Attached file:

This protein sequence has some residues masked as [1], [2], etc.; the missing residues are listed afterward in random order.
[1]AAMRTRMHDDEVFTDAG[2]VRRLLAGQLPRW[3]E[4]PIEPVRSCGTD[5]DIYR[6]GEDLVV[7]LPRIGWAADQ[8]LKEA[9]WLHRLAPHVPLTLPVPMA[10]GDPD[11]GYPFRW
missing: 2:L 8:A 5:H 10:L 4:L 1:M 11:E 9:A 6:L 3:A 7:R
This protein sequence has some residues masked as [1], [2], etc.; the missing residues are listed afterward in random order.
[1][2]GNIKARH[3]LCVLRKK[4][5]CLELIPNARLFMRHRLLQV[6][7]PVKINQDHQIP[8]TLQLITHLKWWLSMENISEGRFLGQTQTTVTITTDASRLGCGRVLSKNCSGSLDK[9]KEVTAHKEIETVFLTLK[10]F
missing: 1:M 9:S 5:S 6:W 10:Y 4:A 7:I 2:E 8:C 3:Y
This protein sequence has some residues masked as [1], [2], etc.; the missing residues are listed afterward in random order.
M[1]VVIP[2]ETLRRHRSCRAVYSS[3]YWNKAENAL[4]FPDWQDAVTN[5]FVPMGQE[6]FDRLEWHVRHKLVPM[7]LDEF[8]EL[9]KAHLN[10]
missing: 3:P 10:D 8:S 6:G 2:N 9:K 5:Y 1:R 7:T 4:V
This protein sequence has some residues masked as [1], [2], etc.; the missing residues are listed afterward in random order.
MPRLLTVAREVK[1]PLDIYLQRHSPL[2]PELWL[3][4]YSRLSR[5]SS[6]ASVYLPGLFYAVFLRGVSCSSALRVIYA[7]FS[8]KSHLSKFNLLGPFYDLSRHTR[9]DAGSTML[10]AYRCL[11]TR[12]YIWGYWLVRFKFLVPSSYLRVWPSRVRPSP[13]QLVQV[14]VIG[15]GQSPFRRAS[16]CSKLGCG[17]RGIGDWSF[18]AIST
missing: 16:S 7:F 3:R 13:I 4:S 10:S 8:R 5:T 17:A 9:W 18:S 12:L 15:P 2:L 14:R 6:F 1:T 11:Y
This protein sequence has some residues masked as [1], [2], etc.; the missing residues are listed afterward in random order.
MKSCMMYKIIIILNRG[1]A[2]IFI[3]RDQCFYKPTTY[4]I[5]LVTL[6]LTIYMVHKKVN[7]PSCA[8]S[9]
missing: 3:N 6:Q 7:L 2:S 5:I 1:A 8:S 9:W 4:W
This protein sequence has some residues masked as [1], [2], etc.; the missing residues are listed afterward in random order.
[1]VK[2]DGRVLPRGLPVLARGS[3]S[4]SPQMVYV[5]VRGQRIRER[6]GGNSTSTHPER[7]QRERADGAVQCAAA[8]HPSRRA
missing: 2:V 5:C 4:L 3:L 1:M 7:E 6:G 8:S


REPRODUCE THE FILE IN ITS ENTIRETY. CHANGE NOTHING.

This protein sequence has some residues masked as [1], [2], etc.; the missing residues are listed afterward in random order.
[1]AAMRTRMHDDEVFTDAG[2]VRRLLAGQLPRW[3]E[4]PIEPVRSCGTD[5]DIYR[6]GEDLVV[7]LPRIGWAADQ[8]LKEA[9]WLHRLAPHVPLTLPVPMA[10]GDPD[11]GYPFRW
missing: 2:L 8:A 5:H 10:L 4:L 1:M 11:E 9:A 6:L 3:A 7:R
This protein sequence has some residues masked as [1], [2], etc.; the missing residues are listed afterward in random order.
[1][2]GNIKARH[3]LCVLRKK[4][5]CLELIPNARLFMRHRLLQV[6][7]PVKINQDHQIP[8]TLQLITHLKWWLSMENISEGRFLGQTQTTVTITTDASRLGCGRVLSKNCSGSLDK[9]KEVTAHKEIETVFLTLK[10]F
missing: 1:M 9:S 5:S 6:W 10:Y 4:A 7:I 2:E 8:C 3:Y
This protein sequence has some residues masked as [1], [2], etc.; the missing residues are listed afterward in random order.
M[1]VVIP[2]ETLRRHRSCRAVYSS[3]YWNKAENAL[4]FPDWQDAVTN[5]FVPMGQE[6]FDRLEWHVRHKLVPM[7]LDEF[8]EL[9]KAHLN[10]
missing: 3:P 10:D 8:S 6:G 2:N 9:K 5:Y 1:R 7:T 4:V
This protein sequence has some residues masked as [1], [2], etc.; the missing residues are listed afterward in random order.
MPRLLTVAREVK[1]PLDIYLQRHSPL[2]PELWL[3][4]YSRLSR[5]SS[6]ASVYLPGLFYAVFLRGVSCSSALRVIYA[7]FS[8]KSHLSKFNLLGPFYDLSRHTR[9]DAGSTML[10]AYRCL[11]TR[12]YIWGYWLVRFKFLVPSSYLRVWPSRVRPSP[13]QLVQV[14]VIG[15]GQSPFRRAS[16]CSKLGCG[17]RGIGDWSF[18]AIST
missing: 16:S 7:F 3:R 13:I 4:S 10:S 8:R 5:T 17:A 9:W 18:S 12:L 15:P 2:L 14:R 6:F 1:T 11:Y
This protein sequence has some residues masked as [1], [2], etc.; the missing residues are listed afterward in random order.
MKSCMMYKIIIILNRG[1]A[2]IFI[3]RDQCFYKPTTY[4]I[5]LVTL[6]LTIYMVHKKVN[7]PSCA[8]S[9]
missing: 3:N 6:Q 7:L 2:S 5:I 1:A 8:S 9:W 4:W
This protein sequence has some residues masked as [1], [2], etc.; the missing residues are listed afterward in random order.
[1]VK[2]DGRVLPRGLPVLARGS[3]S[4]SPQMVYV[5]VRGQRIRER[6]GGNSTSTHPER[7]QRERADGAVQCAAA[8]HPSRRA
missing: 2:V 5:C 4:L 3:L 1:M 7:E 6:G 8:S